So, where do you start with vow writing? You start by writing down the details in reverence for the cracks in the sidewalk and the secret rooftops of your lover. You fell in love with a unique person and there are so many specific things that you love about them. We rarely reflect back to our partners that we love the freckles on their shoulder or the way they always cry during Hallmark commercials. There is such reverence in these little details. Start there.

Here are a few prompts to get you started:

  1. Make a list of songs, places, inside jokes and favorite memories that are significant to your relationship. Nothing is too small or seemingly insignificant to mention.
  2. How does your partner show you that they love you?
  3. How does your partner make you laugh?
  4. How have you changed since meeting your partner?
  5. What promises do you want to make to your partner?

Next, take a look at what you’ve written and notice what jumps out at you. More than likely you won’t include every single thing that you just wrote down in your vows. You’ve got your entire marriage to keep sharing these details with one another, so don’t worry about cramming it all into your vows. But take a look at the things you’ve written and consider what rises to the surface. What feels juicy and important to include in your vows? Make note of these things.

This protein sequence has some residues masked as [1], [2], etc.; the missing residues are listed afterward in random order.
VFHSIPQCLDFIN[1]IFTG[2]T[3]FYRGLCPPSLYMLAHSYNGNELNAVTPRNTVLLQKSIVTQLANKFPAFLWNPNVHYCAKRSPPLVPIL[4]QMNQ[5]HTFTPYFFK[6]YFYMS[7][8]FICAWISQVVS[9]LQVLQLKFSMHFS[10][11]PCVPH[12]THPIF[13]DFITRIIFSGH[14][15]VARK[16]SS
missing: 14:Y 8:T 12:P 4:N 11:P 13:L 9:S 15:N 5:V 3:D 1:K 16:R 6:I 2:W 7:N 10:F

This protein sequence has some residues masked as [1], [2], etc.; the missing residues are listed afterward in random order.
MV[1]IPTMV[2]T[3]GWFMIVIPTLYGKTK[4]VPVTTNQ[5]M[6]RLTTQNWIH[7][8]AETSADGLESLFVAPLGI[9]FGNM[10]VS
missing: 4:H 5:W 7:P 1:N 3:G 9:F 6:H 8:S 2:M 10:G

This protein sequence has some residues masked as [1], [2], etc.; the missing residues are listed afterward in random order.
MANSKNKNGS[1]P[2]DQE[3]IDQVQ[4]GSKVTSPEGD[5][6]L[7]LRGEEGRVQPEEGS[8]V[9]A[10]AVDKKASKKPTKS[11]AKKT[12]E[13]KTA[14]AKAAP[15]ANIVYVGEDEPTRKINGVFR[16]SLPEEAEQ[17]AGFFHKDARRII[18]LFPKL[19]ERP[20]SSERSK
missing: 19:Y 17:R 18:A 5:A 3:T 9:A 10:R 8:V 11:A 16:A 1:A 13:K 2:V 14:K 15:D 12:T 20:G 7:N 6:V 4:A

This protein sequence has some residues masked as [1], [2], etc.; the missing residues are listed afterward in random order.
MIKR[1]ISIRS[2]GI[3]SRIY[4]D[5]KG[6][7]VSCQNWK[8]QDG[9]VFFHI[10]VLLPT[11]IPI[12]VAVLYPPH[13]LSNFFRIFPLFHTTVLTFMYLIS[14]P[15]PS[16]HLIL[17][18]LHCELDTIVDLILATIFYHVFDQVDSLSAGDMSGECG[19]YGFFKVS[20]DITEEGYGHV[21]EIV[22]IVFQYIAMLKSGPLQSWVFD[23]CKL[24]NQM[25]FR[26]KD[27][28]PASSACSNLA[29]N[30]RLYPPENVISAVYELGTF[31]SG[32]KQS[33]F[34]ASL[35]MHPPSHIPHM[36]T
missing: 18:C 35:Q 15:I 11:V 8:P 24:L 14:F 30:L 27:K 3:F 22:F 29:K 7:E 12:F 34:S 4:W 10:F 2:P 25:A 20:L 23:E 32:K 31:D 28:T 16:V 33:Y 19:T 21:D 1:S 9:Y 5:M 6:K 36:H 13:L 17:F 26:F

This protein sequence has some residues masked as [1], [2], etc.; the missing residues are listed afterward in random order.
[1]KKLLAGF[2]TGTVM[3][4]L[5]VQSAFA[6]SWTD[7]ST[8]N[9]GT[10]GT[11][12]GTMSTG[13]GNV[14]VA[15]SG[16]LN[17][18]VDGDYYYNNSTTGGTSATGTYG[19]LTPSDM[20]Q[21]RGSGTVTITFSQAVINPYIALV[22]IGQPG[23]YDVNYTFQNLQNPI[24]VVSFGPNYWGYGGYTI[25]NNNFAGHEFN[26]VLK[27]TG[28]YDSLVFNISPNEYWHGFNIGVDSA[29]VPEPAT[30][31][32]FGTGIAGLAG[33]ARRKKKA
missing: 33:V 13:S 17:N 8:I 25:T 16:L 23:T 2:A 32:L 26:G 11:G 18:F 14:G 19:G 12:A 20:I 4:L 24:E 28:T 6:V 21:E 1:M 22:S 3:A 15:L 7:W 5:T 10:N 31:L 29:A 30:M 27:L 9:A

When you sit down to write, take a deep breath and imagine looking at your fiance on your wedding day. Let the words flow. Be honest, be brave, be vulnerable. Most of all, be yourself. If you are a serious person, no need to turn into a comedian when writing your vows. You be you.

How long should my vows be?

There are no rules, though I typically see them range between 1-3 minutes (½ to 1 page typed). If you’re worried about your vows being way longer or shorter than your partner’s vows, talk about it before you sit down to write and agree on an approximate length. No need to time them and get all analytical with it because the length of your vows has no correlation with how much you love your partner. Say what you want to say in as much time as it takes you to say those things.

**Adventure and Vow’s Answer to this question: We eloped just us two, out ceremony was close to 30 minutes, which was basically us just reading our vows to each other! At an elopement, your vows can be 1 minute or they can be an hour! This is your ceremony, your day and your time to connect, be together, embrace the moment. Do not stress about their length if they are long or short. You do you.

Can you show me an example of a wedding vow?

Here is an excerpt from vows that were written by someone who came to my vow writing workshops claiming that she wasn’t a writer and didn’t know where to start: